Jessica Buchanan, the American woman who was rescued from her kidnappers in Somalia through a daring overnight raid by U.S,. special forces, may ve suffering health problems.

During an interview with ABC’s Good Morning America news program, U.S. Vice President Joe Biden said that President Barack Obama ordered the operation due to Buchanan’s “failing” health.

They said it was the time, the opportunity,” said Biden.

“Jessica’s health was, was in a word, ‘failing,’ and they concluded they should go at this time and the president gave a go.”

Biden also indicated that Obama called Buchanan’s father to inform him of the rescue. The vice president reserved special praise for the Navy SEALs, who also killed Osama bin Laden in Pakistan last year (although it is not clear if it was the same group involved in both missions).

“I’ve been in Afghanistan, in Iraq with these guys, these Special Operations Forces, they are absolutely the most incredible… It just takes your breath away, their capacity, and their bravery, and their incredible timing. These guys are amazing, and women, are amazing,” Biden said.

Buchanan and other hostage Poul Hagen Thisted of Denmark were working as aid workers when they were abducted last October in the town of Galkayo, hundreds of miles north of the Somali capital of Mogadishu.

BBC reported that during the U.S. raid, the hostages were held captive in a locale about 60 miles south of Galkayo -- a semi-autonomous region controlled by forces opposed to the Islamic militant group al-Shabab which dominates much of the country.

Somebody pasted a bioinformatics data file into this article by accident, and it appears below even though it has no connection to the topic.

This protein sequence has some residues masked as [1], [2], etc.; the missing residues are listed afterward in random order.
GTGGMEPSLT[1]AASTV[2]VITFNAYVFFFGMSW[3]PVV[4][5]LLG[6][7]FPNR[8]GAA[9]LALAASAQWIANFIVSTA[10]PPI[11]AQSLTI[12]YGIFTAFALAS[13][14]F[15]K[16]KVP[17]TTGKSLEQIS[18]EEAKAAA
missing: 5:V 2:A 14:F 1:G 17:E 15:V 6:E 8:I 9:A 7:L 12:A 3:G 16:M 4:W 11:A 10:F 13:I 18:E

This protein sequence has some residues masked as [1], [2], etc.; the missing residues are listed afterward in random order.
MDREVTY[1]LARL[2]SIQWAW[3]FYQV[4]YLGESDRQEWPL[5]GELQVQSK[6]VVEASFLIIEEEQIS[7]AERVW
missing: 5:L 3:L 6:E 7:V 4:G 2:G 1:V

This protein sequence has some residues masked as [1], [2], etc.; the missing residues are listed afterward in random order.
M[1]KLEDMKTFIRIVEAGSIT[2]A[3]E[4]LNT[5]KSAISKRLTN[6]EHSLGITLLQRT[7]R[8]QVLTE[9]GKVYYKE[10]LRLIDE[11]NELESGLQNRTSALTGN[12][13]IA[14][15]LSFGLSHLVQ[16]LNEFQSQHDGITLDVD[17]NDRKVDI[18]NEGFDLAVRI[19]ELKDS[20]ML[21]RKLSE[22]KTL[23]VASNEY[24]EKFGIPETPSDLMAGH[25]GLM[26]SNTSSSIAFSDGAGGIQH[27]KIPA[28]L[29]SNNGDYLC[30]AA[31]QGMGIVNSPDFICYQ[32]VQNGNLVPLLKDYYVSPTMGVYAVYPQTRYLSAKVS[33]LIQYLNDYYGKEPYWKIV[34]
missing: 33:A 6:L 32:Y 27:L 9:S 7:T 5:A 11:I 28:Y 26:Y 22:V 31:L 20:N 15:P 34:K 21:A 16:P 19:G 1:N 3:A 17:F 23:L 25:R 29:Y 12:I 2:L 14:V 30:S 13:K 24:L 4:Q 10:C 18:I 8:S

Meanwhile, Buchanan’s family in the United States has not commented on her rescue yet, but the president of the college she attended praised the government’s actions.

We are overwhelmed with gratitude, said Don Meyer, president of Valley Forge Christian College in Phoenixville, Pa., just outside Philadelphia, where Buchanan graduated in 2007.

[Buchanan] did a semester of student teaching in Africa and that experience just planted in her a love and passion for Africa, Meyer told CNN.

She could hardly talk about Africa without tears in her eyes.”

Meyer also contradicted the reports that Buchanan’s health is in danger.

She is strong, she is healthy, she is in very good condition, he said.

One of Buchanan’s former classmates at the school Clarimil Christian-Delker told reporters: It was a shock, tears of sadness that that happened to her and tears of happiness that she was rescued by the Navy SEALs. Every time we spoke about doing God's work overseas, her eyes would light up.”

Buchanan was working for the Danish Refugee Council (DRC) in Somalia.

“I am happy and relieved to know that the nightmare of Poul and Jessica is now over. They are both unharmed, on their way to a secure location, where they will receive proper care and be reunited with their families,” says Ann Mary Olsen, head of the International Department of DRC.

“I have been in contact with the families, who are off course very relieved and happy. They have asked us to thank the media for being discrete and for their respect for the need of privacy of the families. They are hopeful that this consideration will last as they further encourage journalists to respect to their situation and their need for privacy. The families direct the media to us.”